The black Dodge Charger was driven by veteran stunt driver Bill Hickman, who played one of the hitmen and helped with the chase scene choreography. The other hitman was played by Paul Genge, who played a character who had ridden a Dodge off the road to his death in an episode of Perry Mason ("The Case of the Sausalito Sunrise") two years earlier. In a magazine article many years later, one of the drivers involved in the chase sequence remarked that the Charger - with a larger engine (big-block 440 cu. in. versus the 390 cu. in.) and greater horsepower (375 versus 325) - was so much faster than the Mustang that the drivers had to keep backing off the accelerator to prevent the Charger from pulling away from the Mustang.
The editing of the car chase likely won Frank P. Keller the editing Oscar for 1968, and has been included in lists of the "Best Editing Sequences of All-Time". Paul Monaco has written, "The most compelling street footage of 1968, however, appeared in an entirely contrived sequence, with nary a hint of documentary feel about it - the car chase through the streets of San Francisco in Bullitt, created from footage shot over nearly five weeks. Billy Fraker, the cinematographer for the film, attributed the success of the chase sequence primarily to the work of the editor, Frank P. Keller. At the time, Keller was credited with cutting the piece in such a superb manner that he made the city of San Francisco a "character" in the film." The editing of the scene was not without difficulties; Ralph Rosenblum wrote in 1979 that "those who care about such things may know that during the filming of the climactic chase scene in Bullitt, an out-of-control car filled with dummies tripped a wire which prematurely sent a costly set up in flames, and that editor Frank Keller salvaged the near-catastrophe with a clever and unusual juxtaposition of images that made the explosion appear to go off on time." This chase scene has also been cited by critics as groundbreaking in its realism and originality. In the release print and the print shown for many years, a scene in which the Charger actually hits the camera causing a red flare on screen, which many feel added to the realism, was edited out on DVD prints to the disappointment of many fans.
The original score was composed by Lalo Schifrin. The tracks on the soundtrack album are alternative versions of those heard in the film, re-recorded by Schifrin with leading jazz musicians, including Bud Shank (flute), Ray Brown (bass), Howard Roberts (guitar) and Larry Bunker (drums).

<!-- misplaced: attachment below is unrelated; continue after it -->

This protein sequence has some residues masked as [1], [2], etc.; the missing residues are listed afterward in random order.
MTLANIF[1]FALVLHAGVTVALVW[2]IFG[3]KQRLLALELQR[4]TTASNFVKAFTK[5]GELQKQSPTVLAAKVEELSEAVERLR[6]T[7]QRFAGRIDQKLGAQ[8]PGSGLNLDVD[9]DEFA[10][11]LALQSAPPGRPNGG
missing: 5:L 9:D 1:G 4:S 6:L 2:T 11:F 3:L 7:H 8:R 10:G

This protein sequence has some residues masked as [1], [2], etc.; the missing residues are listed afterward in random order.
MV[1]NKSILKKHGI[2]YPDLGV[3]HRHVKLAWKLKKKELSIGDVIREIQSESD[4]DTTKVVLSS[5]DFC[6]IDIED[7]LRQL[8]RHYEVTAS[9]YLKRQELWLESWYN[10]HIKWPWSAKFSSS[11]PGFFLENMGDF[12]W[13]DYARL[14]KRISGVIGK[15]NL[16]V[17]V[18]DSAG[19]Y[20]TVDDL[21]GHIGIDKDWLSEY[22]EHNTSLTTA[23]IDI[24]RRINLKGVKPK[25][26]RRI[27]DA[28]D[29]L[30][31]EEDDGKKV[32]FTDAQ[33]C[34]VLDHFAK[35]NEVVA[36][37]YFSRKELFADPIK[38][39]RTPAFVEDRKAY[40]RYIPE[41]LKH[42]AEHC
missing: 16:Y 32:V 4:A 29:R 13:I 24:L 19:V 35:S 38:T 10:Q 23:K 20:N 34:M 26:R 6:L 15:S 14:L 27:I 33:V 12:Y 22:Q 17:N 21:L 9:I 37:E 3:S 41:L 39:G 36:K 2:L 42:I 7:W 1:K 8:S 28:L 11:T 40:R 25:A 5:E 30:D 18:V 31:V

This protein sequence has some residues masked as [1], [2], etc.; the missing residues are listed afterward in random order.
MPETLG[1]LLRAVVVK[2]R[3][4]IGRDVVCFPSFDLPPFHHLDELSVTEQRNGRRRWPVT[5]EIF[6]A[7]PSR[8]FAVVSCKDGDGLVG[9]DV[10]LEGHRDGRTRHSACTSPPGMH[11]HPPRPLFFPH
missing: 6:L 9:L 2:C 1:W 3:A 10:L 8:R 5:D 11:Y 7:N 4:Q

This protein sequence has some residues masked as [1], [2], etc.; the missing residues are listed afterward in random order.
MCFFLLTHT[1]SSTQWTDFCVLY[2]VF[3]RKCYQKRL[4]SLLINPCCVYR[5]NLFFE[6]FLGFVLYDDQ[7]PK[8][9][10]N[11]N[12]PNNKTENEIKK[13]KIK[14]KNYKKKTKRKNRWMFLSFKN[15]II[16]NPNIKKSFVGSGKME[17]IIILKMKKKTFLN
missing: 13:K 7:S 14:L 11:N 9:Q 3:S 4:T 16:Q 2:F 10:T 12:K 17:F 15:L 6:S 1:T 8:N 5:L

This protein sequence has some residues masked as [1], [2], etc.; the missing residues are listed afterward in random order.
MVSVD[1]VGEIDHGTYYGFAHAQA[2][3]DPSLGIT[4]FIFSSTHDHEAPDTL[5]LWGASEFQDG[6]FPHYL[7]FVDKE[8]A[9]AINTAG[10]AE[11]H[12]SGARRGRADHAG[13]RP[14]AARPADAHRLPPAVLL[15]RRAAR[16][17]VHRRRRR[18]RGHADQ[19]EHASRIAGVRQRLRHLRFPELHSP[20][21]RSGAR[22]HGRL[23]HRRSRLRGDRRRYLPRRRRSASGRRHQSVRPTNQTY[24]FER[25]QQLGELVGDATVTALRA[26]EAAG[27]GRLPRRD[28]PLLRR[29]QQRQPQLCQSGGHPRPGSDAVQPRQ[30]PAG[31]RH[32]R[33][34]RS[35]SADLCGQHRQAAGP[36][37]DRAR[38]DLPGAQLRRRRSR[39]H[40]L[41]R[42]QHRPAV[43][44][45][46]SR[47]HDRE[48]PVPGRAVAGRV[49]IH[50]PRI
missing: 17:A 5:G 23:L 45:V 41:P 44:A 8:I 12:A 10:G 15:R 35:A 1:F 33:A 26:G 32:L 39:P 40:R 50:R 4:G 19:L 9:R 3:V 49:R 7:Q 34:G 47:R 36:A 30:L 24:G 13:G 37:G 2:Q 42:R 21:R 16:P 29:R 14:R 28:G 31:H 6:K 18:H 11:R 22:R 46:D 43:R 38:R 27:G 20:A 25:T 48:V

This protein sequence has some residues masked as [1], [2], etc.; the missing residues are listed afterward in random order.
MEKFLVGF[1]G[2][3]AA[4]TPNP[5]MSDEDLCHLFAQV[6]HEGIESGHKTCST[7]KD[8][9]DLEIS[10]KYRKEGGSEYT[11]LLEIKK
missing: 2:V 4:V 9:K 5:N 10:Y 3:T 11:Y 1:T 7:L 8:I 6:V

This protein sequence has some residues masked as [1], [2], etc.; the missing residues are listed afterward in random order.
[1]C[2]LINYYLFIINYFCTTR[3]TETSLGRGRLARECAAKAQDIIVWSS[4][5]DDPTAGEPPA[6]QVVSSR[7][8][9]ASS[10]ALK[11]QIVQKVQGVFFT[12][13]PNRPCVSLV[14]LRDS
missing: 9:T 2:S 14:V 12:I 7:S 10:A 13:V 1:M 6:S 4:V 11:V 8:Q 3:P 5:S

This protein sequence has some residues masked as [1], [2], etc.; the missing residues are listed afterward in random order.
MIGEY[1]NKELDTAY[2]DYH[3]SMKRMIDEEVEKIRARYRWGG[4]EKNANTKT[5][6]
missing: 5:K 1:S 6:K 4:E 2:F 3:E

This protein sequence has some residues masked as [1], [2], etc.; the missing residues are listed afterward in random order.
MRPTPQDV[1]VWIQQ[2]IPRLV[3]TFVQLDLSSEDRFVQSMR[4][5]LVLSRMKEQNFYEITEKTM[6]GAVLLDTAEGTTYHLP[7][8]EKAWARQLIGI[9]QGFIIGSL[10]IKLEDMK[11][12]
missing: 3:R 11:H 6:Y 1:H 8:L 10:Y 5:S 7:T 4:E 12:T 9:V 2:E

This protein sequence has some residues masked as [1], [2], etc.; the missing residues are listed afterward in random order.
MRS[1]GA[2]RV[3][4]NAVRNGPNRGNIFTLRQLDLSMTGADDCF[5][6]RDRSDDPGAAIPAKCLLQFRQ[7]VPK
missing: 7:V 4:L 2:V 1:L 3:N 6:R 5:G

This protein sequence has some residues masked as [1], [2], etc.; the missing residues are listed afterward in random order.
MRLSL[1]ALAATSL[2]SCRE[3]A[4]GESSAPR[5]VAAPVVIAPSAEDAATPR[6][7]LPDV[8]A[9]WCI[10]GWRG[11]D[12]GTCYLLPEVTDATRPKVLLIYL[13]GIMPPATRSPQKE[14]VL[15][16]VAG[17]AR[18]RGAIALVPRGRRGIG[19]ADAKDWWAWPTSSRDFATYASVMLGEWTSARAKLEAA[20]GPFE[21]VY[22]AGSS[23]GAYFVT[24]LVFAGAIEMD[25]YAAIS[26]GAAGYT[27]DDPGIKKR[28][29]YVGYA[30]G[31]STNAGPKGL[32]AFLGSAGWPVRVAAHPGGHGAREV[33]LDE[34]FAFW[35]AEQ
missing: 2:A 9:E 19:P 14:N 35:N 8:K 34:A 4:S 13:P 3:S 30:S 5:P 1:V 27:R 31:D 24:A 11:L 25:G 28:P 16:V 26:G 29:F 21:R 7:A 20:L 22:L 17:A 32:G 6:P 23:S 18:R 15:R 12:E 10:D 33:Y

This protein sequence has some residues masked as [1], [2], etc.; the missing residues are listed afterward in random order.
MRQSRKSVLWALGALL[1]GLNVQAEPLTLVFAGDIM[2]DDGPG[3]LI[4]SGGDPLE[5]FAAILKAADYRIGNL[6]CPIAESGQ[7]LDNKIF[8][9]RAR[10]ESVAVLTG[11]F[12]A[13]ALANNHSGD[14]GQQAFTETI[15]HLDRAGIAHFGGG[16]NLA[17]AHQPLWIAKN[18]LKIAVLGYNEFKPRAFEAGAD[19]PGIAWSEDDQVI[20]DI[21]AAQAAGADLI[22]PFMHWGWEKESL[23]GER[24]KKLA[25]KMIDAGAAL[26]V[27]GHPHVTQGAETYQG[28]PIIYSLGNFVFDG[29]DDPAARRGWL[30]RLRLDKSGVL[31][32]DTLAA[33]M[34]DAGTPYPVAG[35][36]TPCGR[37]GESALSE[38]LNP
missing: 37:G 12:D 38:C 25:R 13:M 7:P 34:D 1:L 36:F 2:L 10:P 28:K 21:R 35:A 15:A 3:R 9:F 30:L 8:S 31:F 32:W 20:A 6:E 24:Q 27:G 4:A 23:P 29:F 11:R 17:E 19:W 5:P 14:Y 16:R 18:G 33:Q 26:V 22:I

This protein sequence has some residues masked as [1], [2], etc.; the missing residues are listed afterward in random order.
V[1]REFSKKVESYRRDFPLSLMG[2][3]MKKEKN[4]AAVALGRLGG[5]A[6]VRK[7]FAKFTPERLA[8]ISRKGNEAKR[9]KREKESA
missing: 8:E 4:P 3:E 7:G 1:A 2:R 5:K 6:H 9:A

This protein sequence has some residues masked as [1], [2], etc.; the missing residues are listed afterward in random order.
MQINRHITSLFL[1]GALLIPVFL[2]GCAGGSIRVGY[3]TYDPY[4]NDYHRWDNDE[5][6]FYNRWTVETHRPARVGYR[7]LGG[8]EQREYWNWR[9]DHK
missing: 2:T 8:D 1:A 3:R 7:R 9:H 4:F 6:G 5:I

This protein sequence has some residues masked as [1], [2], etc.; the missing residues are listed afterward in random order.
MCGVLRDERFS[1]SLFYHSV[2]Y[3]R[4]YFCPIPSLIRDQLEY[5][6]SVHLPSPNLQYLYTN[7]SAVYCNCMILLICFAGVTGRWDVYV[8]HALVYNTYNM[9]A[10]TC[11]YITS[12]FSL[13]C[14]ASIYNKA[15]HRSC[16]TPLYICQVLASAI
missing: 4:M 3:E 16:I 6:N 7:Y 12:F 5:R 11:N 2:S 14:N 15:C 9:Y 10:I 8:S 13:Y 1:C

In 2000, the original arrangements as heard in the movie were recreated by Schifrin in a recording session with the WDR Big Band in Cologne, Germany, and released on the Aleph label. This release also includes re-recordings of the 1968 soundtrack album arrangements for some tracks.
In 2009, the never-before-released original recording of the score heard in the movie, recorded by Schifrin on the Warner Bros. scoring stage with engineer Dan Wallin, was made available by Film Score Monthly. Some score passages and cues are virtually identical to the official soundtrack album, while many softer, moodier cues from the film were not chosen or had been rewritten for the soundtrack release. Also included are additional cues that didn't make it into the film. In addition, the two-CD set features the official soundtrack album, newly mixed from the 1" master tape.
In the restaurant scene with McQueen and Bissett, the live band playing in the background is Meridian West, a jazz quartet that McQueen had seen performing at the famous Sausalito restaurant, The Trident.
Bullitt garnered both critical acclaim and box office success.
Bullitt was well received by critics and is considered by some to be one of the best films of 1968. At the time, Renata Adler made the film a New York Times Critics' Pick, calling it a "terrific movie, just right for Steve McQueen --fast, well acted, written the way people talk." According to Adler, "the ending should satisfy fans from Dragnet to Camus."
In 2004, The New York Times placed the film on its list of The Best 1,000 Movies Ever Made. In 2011, Time magazine listed it among "The 15 Greatest Movie Car Chases of All Time," describing it as "the one, the first, the granddaddy, the chase on the top of almost every list," and saying "Bullitt's car chase is a reminder that every great such scene is a triumph of editing as much as it is stunt work. Naturally, it won that year's Academy Award for Best Editing". Among 21st-century critics, it holds a 97% approval rating on Rotten Tomatoes, representing positive reviews from 34 of 35 critics with an average rating of 7.7/10. The website's critical consensus reads: "Steve McQueen is cool as ice in this thrilling police procedural that also happens to contain the arguably greatest car chase ever."